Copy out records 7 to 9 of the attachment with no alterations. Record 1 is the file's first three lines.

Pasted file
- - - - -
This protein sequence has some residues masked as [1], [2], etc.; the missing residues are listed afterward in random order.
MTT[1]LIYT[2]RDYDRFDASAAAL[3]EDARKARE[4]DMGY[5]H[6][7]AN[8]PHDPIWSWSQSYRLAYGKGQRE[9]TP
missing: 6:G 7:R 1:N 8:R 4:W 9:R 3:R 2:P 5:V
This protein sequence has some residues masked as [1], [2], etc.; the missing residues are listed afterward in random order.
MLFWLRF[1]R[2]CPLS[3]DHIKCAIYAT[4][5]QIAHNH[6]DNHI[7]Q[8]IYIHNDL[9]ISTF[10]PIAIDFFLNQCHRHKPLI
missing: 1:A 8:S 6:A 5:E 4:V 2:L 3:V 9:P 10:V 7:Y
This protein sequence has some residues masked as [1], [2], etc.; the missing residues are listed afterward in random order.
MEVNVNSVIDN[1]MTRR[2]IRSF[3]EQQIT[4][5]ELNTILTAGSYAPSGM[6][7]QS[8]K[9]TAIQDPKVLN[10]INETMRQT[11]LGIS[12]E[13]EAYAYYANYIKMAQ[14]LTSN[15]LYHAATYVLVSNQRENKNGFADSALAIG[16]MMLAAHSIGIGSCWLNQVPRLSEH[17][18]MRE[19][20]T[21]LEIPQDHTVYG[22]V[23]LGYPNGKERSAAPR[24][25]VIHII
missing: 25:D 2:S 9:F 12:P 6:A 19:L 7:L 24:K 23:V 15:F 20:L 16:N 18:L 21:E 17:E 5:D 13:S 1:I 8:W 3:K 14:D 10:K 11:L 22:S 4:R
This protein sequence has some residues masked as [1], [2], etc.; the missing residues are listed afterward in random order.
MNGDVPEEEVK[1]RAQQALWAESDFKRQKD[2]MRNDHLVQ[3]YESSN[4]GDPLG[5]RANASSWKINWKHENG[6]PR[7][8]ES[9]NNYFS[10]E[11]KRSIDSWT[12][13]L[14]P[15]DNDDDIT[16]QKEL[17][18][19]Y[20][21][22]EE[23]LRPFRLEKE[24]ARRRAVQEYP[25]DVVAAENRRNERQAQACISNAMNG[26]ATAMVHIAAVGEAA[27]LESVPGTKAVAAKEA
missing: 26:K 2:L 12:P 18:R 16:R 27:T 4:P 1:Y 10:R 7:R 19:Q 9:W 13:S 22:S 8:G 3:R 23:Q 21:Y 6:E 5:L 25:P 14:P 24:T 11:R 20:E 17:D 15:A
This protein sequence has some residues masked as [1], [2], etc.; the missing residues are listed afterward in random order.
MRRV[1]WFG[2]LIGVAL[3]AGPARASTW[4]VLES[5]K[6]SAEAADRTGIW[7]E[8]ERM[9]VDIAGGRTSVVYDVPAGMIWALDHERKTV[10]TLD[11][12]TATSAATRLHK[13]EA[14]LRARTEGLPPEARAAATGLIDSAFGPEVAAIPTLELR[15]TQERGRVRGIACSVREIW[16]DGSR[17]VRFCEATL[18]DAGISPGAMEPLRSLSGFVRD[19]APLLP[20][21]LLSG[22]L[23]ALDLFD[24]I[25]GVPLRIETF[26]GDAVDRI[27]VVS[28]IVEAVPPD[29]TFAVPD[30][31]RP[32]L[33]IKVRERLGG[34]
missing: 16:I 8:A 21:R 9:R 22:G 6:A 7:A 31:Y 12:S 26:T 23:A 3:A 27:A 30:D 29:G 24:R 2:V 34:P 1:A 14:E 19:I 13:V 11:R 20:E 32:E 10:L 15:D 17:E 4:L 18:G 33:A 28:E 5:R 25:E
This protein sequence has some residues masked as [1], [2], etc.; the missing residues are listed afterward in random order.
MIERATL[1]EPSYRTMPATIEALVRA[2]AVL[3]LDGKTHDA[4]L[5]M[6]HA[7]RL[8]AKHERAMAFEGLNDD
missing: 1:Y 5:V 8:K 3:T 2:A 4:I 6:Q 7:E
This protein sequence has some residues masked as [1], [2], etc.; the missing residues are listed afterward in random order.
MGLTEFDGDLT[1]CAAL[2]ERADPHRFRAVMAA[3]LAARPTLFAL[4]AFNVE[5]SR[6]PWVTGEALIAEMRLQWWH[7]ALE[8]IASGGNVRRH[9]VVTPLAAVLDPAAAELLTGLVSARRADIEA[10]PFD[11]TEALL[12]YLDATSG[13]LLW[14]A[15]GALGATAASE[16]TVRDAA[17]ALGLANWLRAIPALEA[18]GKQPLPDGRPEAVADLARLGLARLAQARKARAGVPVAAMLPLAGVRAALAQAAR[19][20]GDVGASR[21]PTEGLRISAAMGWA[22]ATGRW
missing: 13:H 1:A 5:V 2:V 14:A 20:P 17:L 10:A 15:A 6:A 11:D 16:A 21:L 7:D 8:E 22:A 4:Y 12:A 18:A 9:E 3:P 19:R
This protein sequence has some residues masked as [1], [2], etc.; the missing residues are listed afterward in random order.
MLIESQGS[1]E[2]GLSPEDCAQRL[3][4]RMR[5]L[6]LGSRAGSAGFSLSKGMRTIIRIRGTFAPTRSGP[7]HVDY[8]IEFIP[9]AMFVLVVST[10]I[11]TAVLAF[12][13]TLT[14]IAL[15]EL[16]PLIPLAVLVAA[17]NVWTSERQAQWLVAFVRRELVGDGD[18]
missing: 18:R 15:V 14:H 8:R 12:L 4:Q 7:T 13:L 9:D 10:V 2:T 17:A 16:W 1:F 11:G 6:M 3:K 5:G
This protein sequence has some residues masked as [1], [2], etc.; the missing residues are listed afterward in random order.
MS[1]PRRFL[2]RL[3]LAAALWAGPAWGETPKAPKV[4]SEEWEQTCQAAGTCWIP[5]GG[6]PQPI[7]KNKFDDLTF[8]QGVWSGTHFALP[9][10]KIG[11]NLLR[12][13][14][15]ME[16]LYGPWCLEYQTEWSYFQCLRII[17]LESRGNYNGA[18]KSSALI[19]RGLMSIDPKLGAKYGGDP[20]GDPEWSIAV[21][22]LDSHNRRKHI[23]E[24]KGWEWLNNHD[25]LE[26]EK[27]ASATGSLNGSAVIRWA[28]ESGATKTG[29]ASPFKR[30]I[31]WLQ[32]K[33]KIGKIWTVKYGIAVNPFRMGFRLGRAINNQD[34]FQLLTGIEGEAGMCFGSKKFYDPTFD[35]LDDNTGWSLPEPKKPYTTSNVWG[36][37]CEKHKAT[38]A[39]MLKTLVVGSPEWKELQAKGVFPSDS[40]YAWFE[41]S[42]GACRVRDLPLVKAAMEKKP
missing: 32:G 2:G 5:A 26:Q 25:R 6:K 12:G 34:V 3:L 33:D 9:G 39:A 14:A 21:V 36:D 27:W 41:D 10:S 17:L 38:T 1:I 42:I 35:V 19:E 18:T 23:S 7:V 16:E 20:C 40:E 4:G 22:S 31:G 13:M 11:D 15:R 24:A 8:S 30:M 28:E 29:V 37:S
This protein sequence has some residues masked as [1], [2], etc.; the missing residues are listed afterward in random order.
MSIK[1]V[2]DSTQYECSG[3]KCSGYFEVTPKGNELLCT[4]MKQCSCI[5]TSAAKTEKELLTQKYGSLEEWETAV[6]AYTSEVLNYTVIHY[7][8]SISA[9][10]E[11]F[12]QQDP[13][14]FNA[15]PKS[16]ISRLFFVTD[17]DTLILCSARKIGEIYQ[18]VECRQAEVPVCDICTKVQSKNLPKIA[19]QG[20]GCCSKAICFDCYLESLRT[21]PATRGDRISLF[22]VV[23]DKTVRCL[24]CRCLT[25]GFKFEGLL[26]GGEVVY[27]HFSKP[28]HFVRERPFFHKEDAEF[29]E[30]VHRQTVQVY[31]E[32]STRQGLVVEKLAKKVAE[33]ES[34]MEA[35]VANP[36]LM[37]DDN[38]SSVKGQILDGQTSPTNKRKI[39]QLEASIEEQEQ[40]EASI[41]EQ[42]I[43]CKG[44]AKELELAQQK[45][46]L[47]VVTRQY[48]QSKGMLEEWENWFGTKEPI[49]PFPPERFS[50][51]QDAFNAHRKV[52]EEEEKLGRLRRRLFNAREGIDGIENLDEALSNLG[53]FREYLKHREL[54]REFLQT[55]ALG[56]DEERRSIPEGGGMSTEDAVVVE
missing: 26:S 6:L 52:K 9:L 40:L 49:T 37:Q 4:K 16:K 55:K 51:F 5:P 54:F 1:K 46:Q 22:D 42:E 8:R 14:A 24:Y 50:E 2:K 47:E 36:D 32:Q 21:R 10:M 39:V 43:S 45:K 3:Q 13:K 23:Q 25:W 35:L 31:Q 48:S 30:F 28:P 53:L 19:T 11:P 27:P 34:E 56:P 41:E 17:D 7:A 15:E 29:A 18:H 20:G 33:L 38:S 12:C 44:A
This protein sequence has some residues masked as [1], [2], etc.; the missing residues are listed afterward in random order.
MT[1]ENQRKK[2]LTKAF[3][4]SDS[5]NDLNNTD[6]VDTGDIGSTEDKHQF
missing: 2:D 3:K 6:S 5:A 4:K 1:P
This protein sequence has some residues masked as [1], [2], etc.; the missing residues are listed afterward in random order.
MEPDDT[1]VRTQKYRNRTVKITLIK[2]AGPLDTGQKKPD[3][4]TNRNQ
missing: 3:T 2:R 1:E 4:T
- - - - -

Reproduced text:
This protein sequence has some residues masked as [1], [2], etc.; the missing residues are listed afterward in random order.
MGLTEFDGDLT[1]CAAL[2]ERADPHRFRAVMAA[3]LAARPTLFAL[4]AFNVE[5]SR[6]PWVTGEALIAEMRLQWWH[7]ALE[8]IASGGNVRRH[9]VVTPLAAVLDPAAAELLTGLVSARRADIEA[10]PFD[11]TEALL[12]YLDATSG[13]LLW[14]A[15]GALGATAASE[16]TVRDAA[17]ALGLANWLRAIPALEA[18]GKQPLPDGRPEAVADLARLGLARLAQARKARAGVPVAAMLPLAGVRAALAQAAR[19][20]GDVGASR[21]PTEGLRISAAMGWA[22]ATGRW
missing: 13:H 1:A 5:V 2:V 14:A 20:P 17:L 10:A 15:A 6:A 11:D 16:A 21:L 7:D 8:E 22:A 4:Y 12:A 18:A 9:E 3:P 19:R
This protein sequence has some residues masked as [1], [2], etc.; the missing residues are listed afterward in random order.
MLIESQGS[1]E[2]GLSPEDCAQRL[3][4]RMR[5]L[6]LGSRAGSAGFSLSKGMRTIIRIRGTFAPTRSGP[7]HVDY[8]IEFIP[9]AMFVLVVST[10]I[11]TAVLAF[12][13]TLT[14]IAL[15]EL[16]PLIPLAVLVAA[17]NVWTSERQAQWLVAFVRRELVGDGD[18]
missing: 18:R 15:V 14:H 8:R 12:L 4:Q 7:T 13:L 9:D 10:V 2:T 17:A 16:W 1:F 11:G 6:M 3:K 5:G
This protein sequence has some residues masked as [1], [2], etc.; the missing residues are listed afterward in random order.
MS[1]PRRFL[2]RL[3]LAAALWAGPAWGETPKAPKV[4]SEEWEQTCQAAGTCWIP[5]GG[6]PQPI[7]KNKFDDLTF[8]QGVWSGTHFALP[9][10]KIG[11]NLLR[12][13][14][15]ME[16]LYGPWCLEYQTEWSYFQCLRII[17]LESRGNYNGA[18]KSSALI[19]RGLMSIDPKLGAKYGGDP[20]GDPEWSIAV[21][22]LDSHNRRKHI[23]E[24]KGWEWLNNHD[25]LE[26]EK[27]ASATGSLNGSAVIRWA[28]ESGATKTG[29]ASPFKR[30]I[31]WLQ[32]K[33]KIGKIWTVKYGIAVNPFRMGFRLGRAINNQD[34]FQLLTGIEGEAGMCFGSKKFYDPTFD[35]LDDNTGWSLPEPKKPYTTSNVWG[36][37]CEKHKAT[38]A[39]MLKTLVVGSPEWKELQAKGVFPSDS[40]YAWFE[41]S[42]GACRVRDLPLVKAAMEKKP
missing: 32:G 2:G 5:A 26:Q 25:R 6:K 12:G 34:V 3:L 33:D 9:G 39:A 14:A 21:V 36:D 27:W 41:D 10:S 17:L 38:T 1:I 42:I 35:V 19:E 18:T 23:S 7:V 16:E 20:C 40:E 4:G 22:S 31:G 13:M 11:D 15:R 24:A 8:S 30:M 28:E 29:V 37:S